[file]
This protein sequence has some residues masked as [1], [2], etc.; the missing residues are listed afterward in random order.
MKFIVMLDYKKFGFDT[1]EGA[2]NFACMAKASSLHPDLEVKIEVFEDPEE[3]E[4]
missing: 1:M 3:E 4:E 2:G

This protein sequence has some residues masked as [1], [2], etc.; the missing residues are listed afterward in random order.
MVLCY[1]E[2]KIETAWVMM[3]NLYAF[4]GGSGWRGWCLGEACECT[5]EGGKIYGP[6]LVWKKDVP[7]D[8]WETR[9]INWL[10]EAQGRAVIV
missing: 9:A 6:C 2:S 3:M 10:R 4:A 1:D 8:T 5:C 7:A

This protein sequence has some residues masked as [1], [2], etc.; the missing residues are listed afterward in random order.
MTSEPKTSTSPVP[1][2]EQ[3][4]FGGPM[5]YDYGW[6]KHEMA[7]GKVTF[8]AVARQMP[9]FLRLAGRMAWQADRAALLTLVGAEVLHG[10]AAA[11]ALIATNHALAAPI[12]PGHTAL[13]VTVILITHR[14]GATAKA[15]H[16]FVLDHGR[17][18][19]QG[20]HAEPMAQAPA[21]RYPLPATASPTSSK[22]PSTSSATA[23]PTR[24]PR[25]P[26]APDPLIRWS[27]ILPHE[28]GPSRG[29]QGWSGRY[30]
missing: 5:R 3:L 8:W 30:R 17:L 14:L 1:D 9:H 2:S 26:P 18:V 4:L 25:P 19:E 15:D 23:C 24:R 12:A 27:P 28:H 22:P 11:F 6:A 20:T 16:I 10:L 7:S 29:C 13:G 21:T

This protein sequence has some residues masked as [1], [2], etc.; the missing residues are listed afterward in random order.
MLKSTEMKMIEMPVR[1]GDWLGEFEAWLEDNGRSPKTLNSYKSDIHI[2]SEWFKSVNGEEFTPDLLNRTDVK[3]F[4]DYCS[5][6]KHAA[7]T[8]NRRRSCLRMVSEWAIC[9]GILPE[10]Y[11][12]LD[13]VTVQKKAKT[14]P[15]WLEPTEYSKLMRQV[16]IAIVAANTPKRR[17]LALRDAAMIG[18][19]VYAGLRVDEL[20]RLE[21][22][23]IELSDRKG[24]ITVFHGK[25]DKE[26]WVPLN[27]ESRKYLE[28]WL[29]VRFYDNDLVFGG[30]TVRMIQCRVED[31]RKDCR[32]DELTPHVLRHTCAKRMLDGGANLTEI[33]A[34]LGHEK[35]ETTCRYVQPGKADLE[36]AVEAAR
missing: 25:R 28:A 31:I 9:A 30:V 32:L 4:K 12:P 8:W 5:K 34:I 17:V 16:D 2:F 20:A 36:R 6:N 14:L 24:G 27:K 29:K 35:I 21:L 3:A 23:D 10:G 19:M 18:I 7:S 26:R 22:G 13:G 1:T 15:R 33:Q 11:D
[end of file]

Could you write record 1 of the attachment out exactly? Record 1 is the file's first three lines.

This protein sequence has some residues masked as [1], [2], etc.; the missing residues are listed afterward in random order.
MKFIVMLDYKKFGFDT[1]EGA[2]NFACMAKASSLHPDLEVKIEVFEDPEE[3]E[4]
missing: 1:M 3:E 4:E 2:G